Non-dimensional impact factor
Threshold thickness
Spalling (1)
Spalling (m/kg1/3)
Perforating (1)
Perforating (m/kg1/3)

By combining Eqs. (26), (27), (28), and (29), the threshold thickness of spalling and perforating have been calculated and listed into Table 2. Besides, the plot of L~~ξ in non-dimensional form, and that of L/Q1/3~ξ in scaled distance form can be acquired as shown in Fig. 10(a) and 10(b), respectively.

Fig. 10The relationship between threshold thickness and non-dimensional impact fact

The relationship between threshold thickness and non-dimensional impact fact

a) The threshold thickness in non-dimensional form

The relationship between threshold thickness and non-dimensional impact fact

b) The threshold thickness in scaled distance form

As shown in Fig. 10, the threshold spalling thickness and the threshold perforating thickness increase with increasing non-dimensional impact factor ξ. The larger the value of ξ, the larger the threshold thicknesses, and vice versa. The non-dimensional impact factor is a comprehensive index covering the density of the charge, the heat liberated by the explosion, the effective energy ratio, and the shear yield strength of the material. It is proportional to the impact load or energy transmitted from the explosion source to the medium, but is inversely related to the strength, or resistance, of the medium. The higher the impact load applied by the explosion, the thicker the material must be to resist impact; the higher the strength of the material, the greater the explosion-resistance of the material, the thinner it need be to resist the impact.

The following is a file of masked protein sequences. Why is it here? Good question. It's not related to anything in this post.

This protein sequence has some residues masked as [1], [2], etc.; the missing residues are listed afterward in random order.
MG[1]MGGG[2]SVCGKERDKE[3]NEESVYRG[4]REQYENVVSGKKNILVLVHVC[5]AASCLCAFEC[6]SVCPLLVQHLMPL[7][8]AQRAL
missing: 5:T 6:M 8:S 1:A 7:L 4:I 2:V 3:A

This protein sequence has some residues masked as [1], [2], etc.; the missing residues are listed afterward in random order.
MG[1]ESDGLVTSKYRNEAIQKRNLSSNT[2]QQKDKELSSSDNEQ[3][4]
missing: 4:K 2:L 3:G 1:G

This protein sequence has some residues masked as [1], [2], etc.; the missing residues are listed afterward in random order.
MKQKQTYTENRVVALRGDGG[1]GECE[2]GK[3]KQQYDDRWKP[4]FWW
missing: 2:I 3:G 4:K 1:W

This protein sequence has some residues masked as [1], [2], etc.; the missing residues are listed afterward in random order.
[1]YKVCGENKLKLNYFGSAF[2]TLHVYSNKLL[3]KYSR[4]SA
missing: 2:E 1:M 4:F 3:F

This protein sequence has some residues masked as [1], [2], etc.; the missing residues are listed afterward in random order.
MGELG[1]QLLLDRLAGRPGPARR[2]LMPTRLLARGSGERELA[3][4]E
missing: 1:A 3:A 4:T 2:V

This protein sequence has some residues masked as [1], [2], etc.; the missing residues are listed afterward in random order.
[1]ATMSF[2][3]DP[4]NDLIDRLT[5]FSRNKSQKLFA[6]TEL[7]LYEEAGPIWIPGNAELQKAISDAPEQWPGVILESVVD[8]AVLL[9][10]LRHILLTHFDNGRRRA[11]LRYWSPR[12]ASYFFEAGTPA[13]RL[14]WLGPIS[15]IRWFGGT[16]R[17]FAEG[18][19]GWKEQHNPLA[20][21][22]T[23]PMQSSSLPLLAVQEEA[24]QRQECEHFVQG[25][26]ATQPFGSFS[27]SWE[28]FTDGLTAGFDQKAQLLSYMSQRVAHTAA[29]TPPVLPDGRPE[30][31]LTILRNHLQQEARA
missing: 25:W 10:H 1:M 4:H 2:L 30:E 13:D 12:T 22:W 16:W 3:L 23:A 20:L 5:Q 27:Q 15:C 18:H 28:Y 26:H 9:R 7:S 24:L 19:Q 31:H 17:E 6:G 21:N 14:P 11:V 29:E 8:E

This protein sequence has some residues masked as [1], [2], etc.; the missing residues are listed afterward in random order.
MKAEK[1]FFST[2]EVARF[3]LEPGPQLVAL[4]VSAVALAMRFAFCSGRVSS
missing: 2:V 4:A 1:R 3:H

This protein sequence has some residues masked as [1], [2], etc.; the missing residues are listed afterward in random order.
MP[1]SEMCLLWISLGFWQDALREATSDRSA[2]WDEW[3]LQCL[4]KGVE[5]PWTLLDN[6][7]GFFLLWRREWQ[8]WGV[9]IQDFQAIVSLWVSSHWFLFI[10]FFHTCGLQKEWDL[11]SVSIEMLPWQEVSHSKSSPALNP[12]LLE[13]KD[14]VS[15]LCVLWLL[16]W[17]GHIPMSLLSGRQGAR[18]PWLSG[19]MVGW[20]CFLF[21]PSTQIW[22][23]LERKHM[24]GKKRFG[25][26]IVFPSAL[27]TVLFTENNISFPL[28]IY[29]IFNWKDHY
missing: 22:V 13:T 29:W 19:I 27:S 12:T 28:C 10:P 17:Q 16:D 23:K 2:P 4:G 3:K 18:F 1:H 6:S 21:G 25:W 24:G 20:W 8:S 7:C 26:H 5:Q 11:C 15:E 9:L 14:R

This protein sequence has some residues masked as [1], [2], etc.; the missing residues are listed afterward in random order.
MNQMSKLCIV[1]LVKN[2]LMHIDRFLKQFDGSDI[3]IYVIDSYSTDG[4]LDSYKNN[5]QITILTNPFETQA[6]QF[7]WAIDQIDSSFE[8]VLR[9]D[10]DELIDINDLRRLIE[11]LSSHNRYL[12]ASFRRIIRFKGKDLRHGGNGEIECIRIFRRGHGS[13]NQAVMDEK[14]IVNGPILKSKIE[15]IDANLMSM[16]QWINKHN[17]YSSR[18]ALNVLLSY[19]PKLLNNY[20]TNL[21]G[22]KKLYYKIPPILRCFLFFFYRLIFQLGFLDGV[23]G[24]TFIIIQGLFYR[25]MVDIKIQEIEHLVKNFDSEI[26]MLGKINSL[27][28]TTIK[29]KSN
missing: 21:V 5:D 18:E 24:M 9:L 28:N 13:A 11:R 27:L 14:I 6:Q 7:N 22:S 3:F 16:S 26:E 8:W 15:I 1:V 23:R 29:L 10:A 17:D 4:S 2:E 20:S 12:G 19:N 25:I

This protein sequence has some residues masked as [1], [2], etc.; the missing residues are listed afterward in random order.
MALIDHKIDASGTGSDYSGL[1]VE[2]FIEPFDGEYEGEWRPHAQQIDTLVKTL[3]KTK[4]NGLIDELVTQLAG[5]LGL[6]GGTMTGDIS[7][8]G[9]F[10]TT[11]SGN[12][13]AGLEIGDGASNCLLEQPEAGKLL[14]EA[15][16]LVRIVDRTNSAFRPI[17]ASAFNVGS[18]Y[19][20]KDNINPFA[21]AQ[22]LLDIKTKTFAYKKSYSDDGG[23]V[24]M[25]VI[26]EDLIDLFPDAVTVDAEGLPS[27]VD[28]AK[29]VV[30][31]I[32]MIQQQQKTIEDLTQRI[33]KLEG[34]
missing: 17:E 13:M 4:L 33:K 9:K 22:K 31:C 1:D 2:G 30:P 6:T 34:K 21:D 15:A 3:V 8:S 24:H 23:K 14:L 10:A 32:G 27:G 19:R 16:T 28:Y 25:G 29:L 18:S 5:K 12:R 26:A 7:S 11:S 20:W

After calculation, it can be found that the threshold spalling thickness Lz is about twice the threshold perforating thickness LP, which agrees with the relationship Lz=2LP as shown in the BRL formula and the revised version thereof.

5.2. Numerical analysis of two kinds of threshold thicknesses

5.2.1. Numerical model